Cars · Daily Observations

A Prius Experience

My dear car, Lizzy, is in the shop for repair and tune up.  I have had a rental for a week and it is a Toyota Prius. I jumped at the chance to go with this rental company because they had a Toyota. I thought that would be a good thing. I thought great, I’ll know the controls, it will have the auxiliary cable for my Iphone podcasts. I know Toyota. All will be well. Until I got into the car.

The gentleman at the rental company was kind and patient with me while showing me the car. He showed me the controls. He showed me the power button that turned the car on. Yes, folks there is no need for a key. Just put your foot on the brake and press on, and you are ready to go. I did just that, but I didn’t hear the car. As I was listening and looking around, the rental agent, said, “It’s on.” I thought, it can’t be, I don’t hear the engine; I don’t hear…anything. The agent said the car is on. He pointed to the words “Ready” on the digital dash display. Ready? I thought I was driving a car, not baking cookies.

The digital display is set toward the center of the cab. It is not directly in front of the driver. It took me 3 days to figure out where the time display was because there is so much going on the display. There is an animated car showing how the fuel, is or is not, being used.  The speedometer is digital, too. What we once thought was cool in the late 1980s with the Camaro is now a reality in Toyota’s Prius. I just don’t think it is all that cool anymore.

Next, the drive shaft. It is fashioned after a stick shift, but all you have to do is move the shaft into the proper position and let go to either drive, reverse, etc. A stick shift in this futuristic spaceship of a car, Toyota, why are we turning back the clock on this one part of the car? It is very difficult to maneuver. Reverse is to the left and up, which is totally not intuitive and drive is to the left and down. To park, you keep your foot on the brake and press a button marked P. I have not had any trouble with this because I am so cautious about what I am doing when maneuvering the stick that I have not had accidents. The reason I am driving this thing in the first place.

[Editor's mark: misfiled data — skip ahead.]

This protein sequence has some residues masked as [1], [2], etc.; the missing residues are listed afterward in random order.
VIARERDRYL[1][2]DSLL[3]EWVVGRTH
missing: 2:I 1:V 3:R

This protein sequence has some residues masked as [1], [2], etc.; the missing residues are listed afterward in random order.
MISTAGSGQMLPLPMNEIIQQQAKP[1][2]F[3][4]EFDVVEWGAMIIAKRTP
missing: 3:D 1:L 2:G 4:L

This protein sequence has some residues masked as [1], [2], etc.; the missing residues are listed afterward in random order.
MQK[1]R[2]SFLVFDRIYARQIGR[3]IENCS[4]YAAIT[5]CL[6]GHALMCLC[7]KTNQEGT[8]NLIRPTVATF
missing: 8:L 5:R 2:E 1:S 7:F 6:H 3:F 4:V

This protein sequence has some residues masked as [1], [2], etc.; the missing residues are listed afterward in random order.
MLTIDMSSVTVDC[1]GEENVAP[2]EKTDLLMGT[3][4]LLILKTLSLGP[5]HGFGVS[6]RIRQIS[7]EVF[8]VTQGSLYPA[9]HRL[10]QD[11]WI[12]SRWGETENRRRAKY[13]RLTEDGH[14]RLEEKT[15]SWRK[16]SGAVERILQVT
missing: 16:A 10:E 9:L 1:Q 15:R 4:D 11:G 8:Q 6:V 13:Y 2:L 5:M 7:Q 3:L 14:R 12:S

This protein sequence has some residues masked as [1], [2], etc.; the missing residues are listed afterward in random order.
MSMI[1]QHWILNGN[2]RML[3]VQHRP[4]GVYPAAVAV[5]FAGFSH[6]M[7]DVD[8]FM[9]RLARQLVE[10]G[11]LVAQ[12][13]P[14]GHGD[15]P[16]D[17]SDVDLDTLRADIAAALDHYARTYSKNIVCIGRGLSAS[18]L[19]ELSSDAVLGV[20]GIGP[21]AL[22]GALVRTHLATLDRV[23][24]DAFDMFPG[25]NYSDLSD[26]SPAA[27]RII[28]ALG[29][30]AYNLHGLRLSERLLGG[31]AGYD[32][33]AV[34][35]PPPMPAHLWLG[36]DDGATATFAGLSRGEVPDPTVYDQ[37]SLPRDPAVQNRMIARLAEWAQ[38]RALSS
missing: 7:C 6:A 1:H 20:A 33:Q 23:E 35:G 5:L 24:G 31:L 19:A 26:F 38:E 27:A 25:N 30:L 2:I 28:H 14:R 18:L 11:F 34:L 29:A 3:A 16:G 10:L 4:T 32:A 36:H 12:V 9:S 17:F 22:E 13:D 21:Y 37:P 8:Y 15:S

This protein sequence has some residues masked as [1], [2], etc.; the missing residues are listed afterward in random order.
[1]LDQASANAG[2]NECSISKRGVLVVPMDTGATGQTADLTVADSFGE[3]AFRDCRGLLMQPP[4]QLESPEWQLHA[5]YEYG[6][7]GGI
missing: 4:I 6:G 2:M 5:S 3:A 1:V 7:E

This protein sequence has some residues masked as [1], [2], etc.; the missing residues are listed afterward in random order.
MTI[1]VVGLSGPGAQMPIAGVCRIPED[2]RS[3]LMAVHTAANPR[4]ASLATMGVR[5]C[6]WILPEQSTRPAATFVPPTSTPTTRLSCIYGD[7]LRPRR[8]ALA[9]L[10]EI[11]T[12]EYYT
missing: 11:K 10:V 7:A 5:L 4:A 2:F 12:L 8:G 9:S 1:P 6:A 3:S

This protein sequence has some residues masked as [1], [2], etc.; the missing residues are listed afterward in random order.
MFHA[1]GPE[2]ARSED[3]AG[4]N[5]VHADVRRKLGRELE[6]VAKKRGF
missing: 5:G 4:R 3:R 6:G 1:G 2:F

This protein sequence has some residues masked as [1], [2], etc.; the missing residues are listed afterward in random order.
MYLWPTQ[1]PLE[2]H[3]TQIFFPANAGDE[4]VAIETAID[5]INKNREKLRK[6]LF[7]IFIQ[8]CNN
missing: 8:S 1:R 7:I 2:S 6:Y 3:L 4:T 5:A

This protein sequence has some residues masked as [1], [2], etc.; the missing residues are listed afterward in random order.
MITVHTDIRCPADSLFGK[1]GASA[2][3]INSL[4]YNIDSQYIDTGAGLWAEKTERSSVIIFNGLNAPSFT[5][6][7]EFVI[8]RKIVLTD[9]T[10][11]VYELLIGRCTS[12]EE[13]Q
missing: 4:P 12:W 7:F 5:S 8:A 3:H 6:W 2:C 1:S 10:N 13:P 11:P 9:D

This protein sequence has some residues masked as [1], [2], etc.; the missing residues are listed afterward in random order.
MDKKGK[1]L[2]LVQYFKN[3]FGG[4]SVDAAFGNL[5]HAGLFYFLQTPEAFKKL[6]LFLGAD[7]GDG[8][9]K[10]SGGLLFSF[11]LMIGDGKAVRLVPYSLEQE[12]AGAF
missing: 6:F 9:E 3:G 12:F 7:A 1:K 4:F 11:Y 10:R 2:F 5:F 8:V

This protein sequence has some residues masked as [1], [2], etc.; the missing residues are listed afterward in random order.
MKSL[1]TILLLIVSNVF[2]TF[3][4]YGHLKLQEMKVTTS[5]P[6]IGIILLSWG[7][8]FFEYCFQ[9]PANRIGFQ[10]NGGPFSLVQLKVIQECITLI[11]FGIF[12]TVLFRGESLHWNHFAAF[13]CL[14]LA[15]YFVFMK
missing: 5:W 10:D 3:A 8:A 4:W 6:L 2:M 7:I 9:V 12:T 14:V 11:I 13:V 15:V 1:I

I am not tall so the very bucketed seats are not good. The passenger side seat is at a relatively normal place in the car. My driver’s seat is not. It is at least a good 6 inches forward and 1-2 inches elevated. It took me a while that first day getting the seat in the right position.  I typically drive a Rav4, which up off the ground. I step down to get out of the vehicle. With the Prius, I have to practically barrel roll out of the car. And remember I am short. I pray there will not be any serious storm while I am driving the car because there is about 4 – 6 inches of clearance between the ground and the chassis. How do people drive these in New England? The wheels are nothing to write home about either. As I said to someone about the few jeers I have received in the last week: I like my cars like I like my men, big and burly (with plenty of clearance underneath).

With regard to redeeming qualities, it handles really well. The steering is extraordinarily easy, turns on a dime. The hatch is convenient for storage of my tennis racquets, groceries, duffle bag, etc. It is a four door, and the back seat looks roomy enough.  As with most of Toyota’s vehicles, there is plenty of storage areas. I’m not nuts about where the cup holders are, but I think that is more of muscle memory issue, than one of convenience. You get used to things being a certain way and take them for granted, especially when you are on auto-pilot in the morning. Then there is the obvious gas mileage. I’m not sure how much I am saving because I feel as though I ride the brake so much that it forces the fuel portion of the engine kick on.  That’s where I spend so much of my car money, brakes. The traffic is the worst for them.

It has been an adventure with this car. I have been curious about them since they rolled off the assembly line. I have had the Prius experience. I am not going to purchase one, still I am curious about Toyota’s SUV hybrids.  Will they drive me crazy, or will they be, big, burly, and cost effective? Perhaps, a car mate mate made in heaven.

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